Despite having similar aims, there is quite a difference in terms of raw specs for both SBCs. The Raspberry Pi 5 is a marked improvement over the Pi 4, but it has less overall processing power than the Orange Pi 5. On paper, this should be an open-and-shut comparison, but there is always a bit more to things.
Raspberry Pi 5 vs. Orange Pi 5: What’s the Difference?
In terms of raw performance, the Raspberry Pi 5 does lag behind the Orange Pi 5, which has more processing grunt for any number of tasks. This comes from having one set of cores operating at the same chipset as the Raspberry Pi 5. An additional four cores are set aside for use with the A55 ARM processor.
- 8nm process design
- CPU speed: 2.4 GHz
- Supports Orange Pi OS, Android 12, and Debian 11
- Supports HDMI 2.1 8K video output and access to NVMe SSD hard drives
So, theoretically speaking, with supported applications, you should notice a marked improvement in performance on the Orange Pi 5 if migrating over from any comparable Raspberry Pi SBC. The Raspberry Pi 5 is a massive improvement over the Pi 4, offering a substantial boost in performance and throughput.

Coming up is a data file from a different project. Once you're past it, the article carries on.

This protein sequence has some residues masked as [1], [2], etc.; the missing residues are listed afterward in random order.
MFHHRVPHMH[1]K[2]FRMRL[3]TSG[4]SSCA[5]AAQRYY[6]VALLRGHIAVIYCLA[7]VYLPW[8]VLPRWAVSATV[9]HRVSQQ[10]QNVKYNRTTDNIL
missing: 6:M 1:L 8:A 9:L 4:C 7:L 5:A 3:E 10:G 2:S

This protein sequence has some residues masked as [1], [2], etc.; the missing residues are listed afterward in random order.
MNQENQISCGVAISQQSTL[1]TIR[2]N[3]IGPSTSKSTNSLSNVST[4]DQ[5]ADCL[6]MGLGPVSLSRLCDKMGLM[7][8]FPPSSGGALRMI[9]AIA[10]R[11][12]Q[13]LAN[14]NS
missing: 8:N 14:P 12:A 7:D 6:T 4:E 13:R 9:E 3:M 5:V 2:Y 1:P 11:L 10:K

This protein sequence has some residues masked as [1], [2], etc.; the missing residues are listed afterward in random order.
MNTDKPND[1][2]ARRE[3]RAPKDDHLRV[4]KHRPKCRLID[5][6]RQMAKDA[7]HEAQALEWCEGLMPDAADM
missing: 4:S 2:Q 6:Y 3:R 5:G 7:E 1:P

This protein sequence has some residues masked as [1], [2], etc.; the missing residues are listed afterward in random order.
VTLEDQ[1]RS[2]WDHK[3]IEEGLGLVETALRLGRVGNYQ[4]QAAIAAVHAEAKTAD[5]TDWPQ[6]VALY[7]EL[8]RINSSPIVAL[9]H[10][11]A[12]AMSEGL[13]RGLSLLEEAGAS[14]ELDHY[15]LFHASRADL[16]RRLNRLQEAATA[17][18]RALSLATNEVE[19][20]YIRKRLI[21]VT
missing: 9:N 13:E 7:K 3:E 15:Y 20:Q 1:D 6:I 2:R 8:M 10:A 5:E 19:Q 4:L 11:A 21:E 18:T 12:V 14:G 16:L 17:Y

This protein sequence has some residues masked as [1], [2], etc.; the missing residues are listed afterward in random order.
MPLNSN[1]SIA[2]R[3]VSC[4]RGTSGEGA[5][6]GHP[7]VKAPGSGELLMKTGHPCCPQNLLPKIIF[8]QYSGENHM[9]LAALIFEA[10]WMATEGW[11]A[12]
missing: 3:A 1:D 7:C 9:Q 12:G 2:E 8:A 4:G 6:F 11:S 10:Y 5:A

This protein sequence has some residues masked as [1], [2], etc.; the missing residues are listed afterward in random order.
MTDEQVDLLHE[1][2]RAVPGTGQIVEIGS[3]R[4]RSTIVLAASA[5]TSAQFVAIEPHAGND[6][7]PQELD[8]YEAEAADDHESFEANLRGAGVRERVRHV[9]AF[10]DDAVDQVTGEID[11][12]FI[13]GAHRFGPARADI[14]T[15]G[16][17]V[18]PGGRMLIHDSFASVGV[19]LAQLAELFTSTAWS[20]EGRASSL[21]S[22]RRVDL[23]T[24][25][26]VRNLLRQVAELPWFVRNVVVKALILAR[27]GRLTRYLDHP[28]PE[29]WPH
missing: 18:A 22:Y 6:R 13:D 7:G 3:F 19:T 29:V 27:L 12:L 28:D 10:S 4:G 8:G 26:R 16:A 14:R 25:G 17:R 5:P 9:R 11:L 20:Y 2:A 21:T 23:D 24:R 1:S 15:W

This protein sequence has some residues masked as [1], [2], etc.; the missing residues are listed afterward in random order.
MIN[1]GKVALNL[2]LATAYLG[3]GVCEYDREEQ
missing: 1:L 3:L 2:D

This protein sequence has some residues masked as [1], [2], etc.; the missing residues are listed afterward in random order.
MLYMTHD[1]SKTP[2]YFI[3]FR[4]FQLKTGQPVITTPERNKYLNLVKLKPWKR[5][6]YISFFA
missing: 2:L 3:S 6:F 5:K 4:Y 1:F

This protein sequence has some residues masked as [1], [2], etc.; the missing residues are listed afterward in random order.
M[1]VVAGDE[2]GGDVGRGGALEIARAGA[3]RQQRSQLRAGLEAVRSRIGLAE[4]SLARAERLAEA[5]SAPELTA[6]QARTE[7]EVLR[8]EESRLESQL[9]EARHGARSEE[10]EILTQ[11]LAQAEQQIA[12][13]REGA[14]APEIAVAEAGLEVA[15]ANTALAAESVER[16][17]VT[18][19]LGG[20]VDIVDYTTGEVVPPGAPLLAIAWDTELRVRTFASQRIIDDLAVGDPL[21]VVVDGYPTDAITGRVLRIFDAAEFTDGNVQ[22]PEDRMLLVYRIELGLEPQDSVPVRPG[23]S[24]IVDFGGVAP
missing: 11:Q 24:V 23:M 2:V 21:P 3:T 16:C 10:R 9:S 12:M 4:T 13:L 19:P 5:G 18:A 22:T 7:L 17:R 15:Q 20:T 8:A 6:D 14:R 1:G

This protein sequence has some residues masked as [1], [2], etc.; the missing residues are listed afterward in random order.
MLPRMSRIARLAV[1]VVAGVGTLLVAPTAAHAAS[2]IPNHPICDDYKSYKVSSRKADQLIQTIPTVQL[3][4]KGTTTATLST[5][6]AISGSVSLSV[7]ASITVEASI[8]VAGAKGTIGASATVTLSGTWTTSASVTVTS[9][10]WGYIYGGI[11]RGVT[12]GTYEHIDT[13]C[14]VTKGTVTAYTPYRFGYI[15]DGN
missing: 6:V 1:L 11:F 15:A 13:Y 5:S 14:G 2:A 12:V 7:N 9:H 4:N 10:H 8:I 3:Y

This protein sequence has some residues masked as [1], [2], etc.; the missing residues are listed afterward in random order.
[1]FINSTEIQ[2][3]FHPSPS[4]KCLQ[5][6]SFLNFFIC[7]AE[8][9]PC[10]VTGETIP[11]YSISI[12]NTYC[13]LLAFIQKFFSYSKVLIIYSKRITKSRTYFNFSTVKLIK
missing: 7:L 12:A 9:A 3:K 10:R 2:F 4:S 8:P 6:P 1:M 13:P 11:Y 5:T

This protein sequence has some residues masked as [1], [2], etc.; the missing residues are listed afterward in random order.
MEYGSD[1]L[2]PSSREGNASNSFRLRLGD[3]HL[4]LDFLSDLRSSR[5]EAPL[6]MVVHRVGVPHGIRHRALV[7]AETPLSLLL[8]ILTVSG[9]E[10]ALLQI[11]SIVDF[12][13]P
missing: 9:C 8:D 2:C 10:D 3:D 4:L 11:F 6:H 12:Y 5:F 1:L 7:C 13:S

The Orange Pi 5 is just that much further ahead, though. For developers building their bespoke applications, this extra power could come to great use. Hobbyists who aren’t comfortable behind an IDE might want to stick with the mountain of support for the Raspberry Pi line of SBCs, however.
In terms of raw graphical power, the Mali G610 and VideoCore VII are roughly equal in most tasks. You’ll notice a marked difference for things like video processing, image encoding, and other more strenuous tasks. However, for most practical uses, you won’t notice much of a difference.